The Annapolis Continental Congress Society is a national organization based in Annapolis dedicated to the study of the entire "pre-Constitution" or "first government" period of 1774-89, with an emphasis on the important role that Annapolis played in the formation of the United States as the bridge between the end of the Revolutionary War and the Constitutional Convention.
The Annapolis Continental Congress Society has three primary goals:
- To sponsor themed events throughout the year correlating to significant dates within the 1774-89 period, especially those that took place in Annapolis, and to encourage the creation of chapters in the other seven cities where the unicameral Congress met to do the same kinds of activities that we are doing, with the Annapolis branch serving as the national chapter.
- To coordinate a National Continental Congress Festival (if not annually, as often as possible) to commemorate the 1774-89 period, centered around the Annapolis Era (1783-86), when Annapolis served as the capital of the United States and as host of the 1786 Annapolis Convention that led to the Constitutional Convention. Our festivals feature an impressive exhibit of rare documents and letters; informal discussions and formal lectures; author signings and book sales; short films and activities for children and students.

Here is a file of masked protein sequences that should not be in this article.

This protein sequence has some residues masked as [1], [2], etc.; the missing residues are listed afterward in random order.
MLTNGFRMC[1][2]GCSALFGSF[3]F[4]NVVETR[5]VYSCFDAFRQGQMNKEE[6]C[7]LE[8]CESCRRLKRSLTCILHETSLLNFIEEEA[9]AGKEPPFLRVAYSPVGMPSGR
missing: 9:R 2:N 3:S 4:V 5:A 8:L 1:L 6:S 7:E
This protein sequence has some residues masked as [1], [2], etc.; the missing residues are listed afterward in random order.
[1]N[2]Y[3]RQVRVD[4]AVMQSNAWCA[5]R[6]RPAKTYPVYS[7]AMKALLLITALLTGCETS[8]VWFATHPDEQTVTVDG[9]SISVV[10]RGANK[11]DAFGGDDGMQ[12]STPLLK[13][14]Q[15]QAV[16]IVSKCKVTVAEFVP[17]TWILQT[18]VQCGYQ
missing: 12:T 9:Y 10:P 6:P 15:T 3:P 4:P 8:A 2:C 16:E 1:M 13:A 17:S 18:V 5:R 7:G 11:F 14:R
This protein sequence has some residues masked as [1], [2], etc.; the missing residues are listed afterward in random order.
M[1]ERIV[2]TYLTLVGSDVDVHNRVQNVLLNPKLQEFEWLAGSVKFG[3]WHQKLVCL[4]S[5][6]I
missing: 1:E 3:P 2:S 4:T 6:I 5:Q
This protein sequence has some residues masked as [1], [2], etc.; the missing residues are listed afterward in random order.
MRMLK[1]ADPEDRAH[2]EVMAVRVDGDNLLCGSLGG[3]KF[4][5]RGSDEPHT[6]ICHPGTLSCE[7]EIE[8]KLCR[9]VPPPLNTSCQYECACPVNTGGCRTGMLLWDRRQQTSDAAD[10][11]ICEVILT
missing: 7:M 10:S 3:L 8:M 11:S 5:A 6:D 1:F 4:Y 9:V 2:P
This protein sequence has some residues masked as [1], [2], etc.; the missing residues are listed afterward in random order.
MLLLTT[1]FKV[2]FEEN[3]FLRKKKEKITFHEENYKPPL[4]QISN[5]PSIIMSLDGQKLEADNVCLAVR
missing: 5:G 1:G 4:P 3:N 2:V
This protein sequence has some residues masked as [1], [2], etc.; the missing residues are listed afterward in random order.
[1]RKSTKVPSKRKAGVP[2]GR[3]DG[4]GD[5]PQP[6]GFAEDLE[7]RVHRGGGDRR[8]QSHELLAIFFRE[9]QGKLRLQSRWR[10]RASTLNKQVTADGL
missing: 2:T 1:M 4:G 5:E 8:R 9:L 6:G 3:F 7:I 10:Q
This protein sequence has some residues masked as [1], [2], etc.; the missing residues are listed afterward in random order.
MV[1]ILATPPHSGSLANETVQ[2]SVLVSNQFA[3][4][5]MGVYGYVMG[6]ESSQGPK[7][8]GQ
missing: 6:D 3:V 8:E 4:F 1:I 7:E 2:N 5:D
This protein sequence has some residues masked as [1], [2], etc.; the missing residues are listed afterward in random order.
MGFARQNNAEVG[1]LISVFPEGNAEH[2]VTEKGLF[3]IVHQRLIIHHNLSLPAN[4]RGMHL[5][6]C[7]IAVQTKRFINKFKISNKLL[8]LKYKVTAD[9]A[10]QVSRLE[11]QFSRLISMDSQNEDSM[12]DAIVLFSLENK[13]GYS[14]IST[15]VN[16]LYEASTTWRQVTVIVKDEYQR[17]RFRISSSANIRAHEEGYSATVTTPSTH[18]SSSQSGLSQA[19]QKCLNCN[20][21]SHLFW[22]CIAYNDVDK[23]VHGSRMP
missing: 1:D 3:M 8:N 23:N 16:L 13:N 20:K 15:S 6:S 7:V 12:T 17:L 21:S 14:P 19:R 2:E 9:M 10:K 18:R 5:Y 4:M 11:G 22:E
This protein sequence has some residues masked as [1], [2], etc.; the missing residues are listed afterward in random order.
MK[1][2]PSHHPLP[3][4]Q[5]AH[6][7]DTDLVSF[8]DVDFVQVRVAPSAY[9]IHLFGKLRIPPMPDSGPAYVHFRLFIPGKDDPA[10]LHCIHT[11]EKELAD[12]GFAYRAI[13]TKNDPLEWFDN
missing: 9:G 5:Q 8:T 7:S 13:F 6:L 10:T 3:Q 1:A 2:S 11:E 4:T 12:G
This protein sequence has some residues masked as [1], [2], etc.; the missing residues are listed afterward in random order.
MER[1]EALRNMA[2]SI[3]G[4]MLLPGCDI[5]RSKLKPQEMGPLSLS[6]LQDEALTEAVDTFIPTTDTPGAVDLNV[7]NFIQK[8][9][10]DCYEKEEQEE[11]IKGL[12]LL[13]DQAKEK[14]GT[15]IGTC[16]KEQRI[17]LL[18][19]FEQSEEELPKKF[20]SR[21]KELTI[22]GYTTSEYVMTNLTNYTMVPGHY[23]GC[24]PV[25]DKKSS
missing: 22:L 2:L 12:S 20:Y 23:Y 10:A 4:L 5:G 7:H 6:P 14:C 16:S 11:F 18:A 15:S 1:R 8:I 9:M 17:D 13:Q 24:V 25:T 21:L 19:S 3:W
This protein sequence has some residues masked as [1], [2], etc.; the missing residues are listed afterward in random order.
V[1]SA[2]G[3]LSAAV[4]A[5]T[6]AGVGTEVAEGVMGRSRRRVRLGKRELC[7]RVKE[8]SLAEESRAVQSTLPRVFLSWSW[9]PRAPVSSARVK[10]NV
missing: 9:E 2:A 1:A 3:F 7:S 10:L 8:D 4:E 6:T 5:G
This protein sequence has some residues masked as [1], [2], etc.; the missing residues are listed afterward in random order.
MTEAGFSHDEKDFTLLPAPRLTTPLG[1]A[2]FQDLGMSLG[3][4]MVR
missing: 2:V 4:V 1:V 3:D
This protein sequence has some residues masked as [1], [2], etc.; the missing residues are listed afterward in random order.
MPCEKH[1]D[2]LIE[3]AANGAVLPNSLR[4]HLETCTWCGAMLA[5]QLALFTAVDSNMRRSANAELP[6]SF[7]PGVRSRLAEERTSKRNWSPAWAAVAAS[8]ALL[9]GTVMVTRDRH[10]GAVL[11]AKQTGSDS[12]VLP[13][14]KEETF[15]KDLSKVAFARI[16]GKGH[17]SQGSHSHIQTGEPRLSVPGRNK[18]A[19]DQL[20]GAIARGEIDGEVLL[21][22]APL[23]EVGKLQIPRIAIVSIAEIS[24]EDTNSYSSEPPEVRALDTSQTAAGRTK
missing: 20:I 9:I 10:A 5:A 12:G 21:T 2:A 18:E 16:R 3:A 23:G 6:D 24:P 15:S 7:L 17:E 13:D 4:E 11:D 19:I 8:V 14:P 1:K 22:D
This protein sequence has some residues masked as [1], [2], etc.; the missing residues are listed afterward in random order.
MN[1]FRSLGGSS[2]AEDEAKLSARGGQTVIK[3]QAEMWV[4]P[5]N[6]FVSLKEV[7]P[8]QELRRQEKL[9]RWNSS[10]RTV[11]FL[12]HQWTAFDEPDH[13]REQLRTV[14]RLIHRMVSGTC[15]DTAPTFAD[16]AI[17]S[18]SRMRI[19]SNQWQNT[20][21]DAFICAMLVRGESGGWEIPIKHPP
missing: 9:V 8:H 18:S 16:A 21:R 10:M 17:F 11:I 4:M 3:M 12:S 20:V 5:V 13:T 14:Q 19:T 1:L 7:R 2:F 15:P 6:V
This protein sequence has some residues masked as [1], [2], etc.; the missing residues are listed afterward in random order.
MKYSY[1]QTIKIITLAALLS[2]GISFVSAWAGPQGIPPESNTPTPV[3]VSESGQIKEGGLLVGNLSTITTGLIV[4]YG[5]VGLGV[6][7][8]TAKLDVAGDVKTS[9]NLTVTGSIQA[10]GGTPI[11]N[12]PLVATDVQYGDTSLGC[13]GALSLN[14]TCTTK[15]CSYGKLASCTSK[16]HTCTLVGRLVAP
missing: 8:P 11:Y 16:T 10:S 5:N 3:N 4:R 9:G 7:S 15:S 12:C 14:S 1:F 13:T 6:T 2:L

- To generate national, state and local interest in the 1774-89 period toward support for a National Continental Congress Center in Annapolis, a permanent facility to showcase the 10 buildings in 8 cities where the unicameral Congress met, the 14 men who served as its president (before George Washington) and the important documents they governed by (including the Articles of Confederation and the Treaty of Paris), so that the nation's first form of government can be studied, discussed, written on and lectured about, with year-round events, music, live theatrical performances and annual festivities.
Click on the image below for more information on the 8 cities (including Annapolis):
Click on the image below for more information on the 14 Presidents of Congress (note:the ACCS does not claim that any of the 14 pre-Washington Presidents of Congress were the first "President of the United States," a title we believe belongs solely to George Washington):